Tag Archives: Rhyme

Before Birth, Beyond Life: A Muslim Mother’s Ode by Zenubia Arsalan illustrated by Heshan Gunasekara

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Before Birth, Beyond Life: A Muslim Mother’s Ode by Zenubia Arsalan illustrated by Heshan Gunasekara

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This 24 page book written in rhyme explains with love and Islamic oversight the circle of life.  From before birth and what happens after death, the tone and images of the book really are very beautiful and dream like.  The author suggests the book for ages 6-9, but I think even toddlers will enjoy the poetry and illustrations.

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The book is told from a mother to her child explaining that she is the answer to her  prayers, but that there is the One, the Creator, who knows and loves her even more.

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It details that everything about her is perfect and exact according to the will of Allah swt, even before her birth Allah knows and has decreed everything.

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Once born, your mom loves and prays and watches you grow, but at an appointed time you, like all of us will leave this world for the next.

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And that in the afterlife, inshaAllah once again we will be reunited.

Children are rarely sad when loved ones pass away, often pointing out that they are with Allah Subhanawatala now, and this book stems from that peace and comfort in knowing there is a world beyond this one.  Not just for children, this book would make a perfect gift for expectant mothers or as a reminder for older kids in families suffering from loss.

I have the paperback 9 x 6 size book as I’m here in the US, but a larger hardback version exists elsewhere and I think the illustrations would benefit from the larger size.  Also, the pictures are a shoutout to Dubai and I think kids who have been there or live there will equally enjoy the skyline on a number of the pages.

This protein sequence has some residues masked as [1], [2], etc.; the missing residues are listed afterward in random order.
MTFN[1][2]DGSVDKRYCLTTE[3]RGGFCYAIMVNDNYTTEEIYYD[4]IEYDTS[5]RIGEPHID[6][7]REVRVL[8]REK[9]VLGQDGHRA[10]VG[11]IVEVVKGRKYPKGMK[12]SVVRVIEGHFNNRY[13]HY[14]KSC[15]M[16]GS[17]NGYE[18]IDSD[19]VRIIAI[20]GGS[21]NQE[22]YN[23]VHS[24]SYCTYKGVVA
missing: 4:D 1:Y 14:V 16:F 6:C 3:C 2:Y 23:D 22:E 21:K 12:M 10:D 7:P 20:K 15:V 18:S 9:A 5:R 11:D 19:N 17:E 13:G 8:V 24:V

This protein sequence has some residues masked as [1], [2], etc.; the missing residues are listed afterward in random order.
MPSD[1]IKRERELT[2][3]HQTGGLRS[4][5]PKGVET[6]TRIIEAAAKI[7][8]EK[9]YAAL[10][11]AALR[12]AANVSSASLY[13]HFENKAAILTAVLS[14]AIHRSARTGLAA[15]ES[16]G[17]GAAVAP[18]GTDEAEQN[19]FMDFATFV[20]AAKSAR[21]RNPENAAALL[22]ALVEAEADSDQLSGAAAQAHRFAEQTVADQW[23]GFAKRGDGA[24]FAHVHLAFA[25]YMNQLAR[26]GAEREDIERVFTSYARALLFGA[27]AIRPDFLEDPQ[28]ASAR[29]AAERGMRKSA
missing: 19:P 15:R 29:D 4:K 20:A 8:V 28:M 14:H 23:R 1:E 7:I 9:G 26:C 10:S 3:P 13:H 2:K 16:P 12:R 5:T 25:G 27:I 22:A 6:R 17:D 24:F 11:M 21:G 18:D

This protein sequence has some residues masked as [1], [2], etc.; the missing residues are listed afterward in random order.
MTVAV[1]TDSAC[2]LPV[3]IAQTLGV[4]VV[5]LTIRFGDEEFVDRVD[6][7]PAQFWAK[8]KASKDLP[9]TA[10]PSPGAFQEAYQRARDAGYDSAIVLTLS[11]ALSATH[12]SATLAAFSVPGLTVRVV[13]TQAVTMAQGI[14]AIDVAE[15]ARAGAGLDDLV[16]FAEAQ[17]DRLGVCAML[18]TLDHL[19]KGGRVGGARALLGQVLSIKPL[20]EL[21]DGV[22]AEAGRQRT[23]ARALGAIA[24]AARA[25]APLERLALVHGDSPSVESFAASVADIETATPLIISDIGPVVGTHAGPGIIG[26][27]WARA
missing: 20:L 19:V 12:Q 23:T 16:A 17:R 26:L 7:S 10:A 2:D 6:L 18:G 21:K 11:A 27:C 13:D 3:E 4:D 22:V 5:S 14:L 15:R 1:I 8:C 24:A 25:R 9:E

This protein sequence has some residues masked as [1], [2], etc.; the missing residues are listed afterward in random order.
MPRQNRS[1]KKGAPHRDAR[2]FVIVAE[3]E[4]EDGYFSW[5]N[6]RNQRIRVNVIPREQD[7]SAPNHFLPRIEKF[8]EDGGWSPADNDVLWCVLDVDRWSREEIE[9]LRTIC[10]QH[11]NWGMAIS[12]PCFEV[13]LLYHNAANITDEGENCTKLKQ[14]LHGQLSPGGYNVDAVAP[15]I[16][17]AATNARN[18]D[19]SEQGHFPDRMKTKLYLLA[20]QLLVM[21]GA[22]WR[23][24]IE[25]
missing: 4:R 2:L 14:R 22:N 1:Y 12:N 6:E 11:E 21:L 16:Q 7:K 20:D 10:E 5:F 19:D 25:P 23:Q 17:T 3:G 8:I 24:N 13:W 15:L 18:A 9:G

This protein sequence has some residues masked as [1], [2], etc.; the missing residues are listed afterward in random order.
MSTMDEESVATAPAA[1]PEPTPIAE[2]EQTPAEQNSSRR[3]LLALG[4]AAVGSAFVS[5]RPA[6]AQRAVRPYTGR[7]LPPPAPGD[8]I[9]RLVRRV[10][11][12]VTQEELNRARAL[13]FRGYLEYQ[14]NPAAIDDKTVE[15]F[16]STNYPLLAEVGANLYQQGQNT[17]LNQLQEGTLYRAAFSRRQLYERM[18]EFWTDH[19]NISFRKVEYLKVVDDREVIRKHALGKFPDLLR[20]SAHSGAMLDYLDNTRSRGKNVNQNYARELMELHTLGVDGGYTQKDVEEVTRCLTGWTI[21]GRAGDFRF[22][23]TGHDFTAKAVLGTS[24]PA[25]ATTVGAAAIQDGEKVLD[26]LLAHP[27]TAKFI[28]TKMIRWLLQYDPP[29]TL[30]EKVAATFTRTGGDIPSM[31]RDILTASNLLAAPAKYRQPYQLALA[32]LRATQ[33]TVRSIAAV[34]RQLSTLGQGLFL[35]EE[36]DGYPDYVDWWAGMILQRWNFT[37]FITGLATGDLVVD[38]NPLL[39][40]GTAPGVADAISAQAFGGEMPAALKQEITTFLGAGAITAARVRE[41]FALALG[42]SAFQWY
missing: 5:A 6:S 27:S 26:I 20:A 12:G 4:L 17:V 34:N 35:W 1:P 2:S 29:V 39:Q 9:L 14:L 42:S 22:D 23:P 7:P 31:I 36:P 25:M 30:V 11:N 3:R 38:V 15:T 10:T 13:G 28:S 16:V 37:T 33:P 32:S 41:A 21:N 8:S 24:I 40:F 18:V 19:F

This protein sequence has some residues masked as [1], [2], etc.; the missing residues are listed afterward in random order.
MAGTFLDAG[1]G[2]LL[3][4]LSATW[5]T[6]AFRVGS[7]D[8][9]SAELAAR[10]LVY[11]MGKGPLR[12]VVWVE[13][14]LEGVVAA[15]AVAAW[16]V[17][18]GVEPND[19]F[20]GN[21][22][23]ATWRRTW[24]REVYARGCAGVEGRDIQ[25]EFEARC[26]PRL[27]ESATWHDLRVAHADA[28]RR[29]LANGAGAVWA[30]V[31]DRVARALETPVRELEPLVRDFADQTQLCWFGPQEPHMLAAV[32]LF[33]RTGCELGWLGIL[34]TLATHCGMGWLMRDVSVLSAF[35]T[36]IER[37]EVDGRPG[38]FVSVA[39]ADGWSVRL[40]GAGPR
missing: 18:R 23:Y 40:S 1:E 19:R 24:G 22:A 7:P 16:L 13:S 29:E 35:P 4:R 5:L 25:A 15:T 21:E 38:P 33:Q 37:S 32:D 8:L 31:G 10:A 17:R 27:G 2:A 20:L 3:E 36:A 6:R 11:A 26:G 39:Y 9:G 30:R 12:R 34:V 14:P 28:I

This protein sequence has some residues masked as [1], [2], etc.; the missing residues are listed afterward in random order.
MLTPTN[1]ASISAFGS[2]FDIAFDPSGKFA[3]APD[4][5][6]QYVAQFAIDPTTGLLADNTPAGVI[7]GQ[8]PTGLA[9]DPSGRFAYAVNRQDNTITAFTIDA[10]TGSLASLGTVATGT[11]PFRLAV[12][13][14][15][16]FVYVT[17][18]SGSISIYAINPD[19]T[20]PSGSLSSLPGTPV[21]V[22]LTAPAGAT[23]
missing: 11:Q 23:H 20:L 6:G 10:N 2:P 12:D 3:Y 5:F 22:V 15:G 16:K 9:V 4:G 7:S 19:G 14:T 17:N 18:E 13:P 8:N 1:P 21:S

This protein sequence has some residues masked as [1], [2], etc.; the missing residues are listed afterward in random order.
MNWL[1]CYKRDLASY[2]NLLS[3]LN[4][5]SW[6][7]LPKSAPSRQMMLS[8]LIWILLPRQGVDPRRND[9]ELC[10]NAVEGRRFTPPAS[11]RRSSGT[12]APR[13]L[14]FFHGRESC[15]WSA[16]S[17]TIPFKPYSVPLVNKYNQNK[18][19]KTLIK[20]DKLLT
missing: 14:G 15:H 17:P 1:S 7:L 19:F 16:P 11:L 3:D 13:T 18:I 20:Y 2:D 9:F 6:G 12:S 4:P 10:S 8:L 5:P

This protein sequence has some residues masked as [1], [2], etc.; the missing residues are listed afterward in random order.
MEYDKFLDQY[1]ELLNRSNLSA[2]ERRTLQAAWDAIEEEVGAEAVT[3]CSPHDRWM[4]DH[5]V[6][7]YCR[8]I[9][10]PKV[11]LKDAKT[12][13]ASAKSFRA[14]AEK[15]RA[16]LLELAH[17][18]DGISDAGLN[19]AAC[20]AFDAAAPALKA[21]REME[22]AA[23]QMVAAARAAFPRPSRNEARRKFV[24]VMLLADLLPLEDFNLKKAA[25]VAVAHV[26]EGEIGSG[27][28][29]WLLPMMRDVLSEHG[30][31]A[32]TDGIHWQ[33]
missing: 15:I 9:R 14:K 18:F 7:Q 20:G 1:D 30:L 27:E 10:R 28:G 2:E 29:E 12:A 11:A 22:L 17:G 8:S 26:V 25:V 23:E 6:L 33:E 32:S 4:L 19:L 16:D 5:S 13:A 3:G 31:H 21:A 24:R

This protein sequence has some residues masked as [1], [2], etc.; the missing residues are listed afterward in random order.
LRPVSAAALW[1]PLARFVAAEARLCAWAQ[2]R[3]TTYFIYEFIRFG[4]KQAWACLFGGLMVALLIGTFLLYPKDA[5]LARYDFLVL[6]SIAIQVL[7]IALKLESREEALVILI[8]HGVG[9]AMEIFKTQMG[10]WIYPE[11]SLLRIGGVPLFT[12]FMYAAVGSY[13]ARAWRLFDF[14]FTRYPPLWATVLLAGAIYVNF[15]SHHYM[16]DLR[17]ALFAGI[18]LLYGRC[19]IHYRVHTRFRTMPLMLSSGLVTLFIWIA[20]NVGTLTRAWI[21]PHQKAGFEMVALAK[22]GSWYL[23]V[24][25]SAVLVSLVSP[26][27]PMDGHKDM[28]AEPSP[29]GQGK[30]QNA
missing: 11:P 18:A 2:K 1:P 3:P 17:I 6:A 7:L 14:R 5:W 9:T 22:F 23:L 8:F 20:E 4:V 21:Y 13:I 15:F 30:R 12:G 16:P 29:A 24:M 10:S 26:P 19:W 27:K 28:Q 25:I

There is a talking points ebook for the book that you can get for free at https://littlemutaqeen.com/talkingpointsbefore/ that will assist you in presenting the information and concepts explored to older and more curious kids.  It talks about how to broach potentially awkward concepts (pregnancy, birth, death) and a maintain body positive message, clarity of heaven and hell, and so much more. I highly recommend it.

 

We’re off to make ‘Umrah by Sana Munshey illustrated by Eman Salem

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We’re off to make ‘Umrah by Sana Munshey illustrated by Eman Salem

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Its surprising how few books about Umrah there are for children.  As a religious act that many children are included in, there really should be more, but alhumdulillah this fun one exists, and conveys the steps of Umrah in rhyming fashion for ages 4 and up.

Told from a little boy’s perspective about his family’s journey, a little history is given, before the major parts of Umrah are explored.  The book prefaces the story with a note to parents and teachers making sure they know the book is a semi-fictional narrative meant to reinforce learning, it isn’t a comprehensive guide. 

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Full page pictures with four line stanza groups detail the steps about the journey and flight to Mecca, including defining and using the arabic words for the talbiyah, putting on ihram, crossing meeqat and praying rak’atayn.  The step-by-step approach is warm and exciting, as the pictures show smiling faces and the words balance information and enthusiasm of being in Mecca for the first time.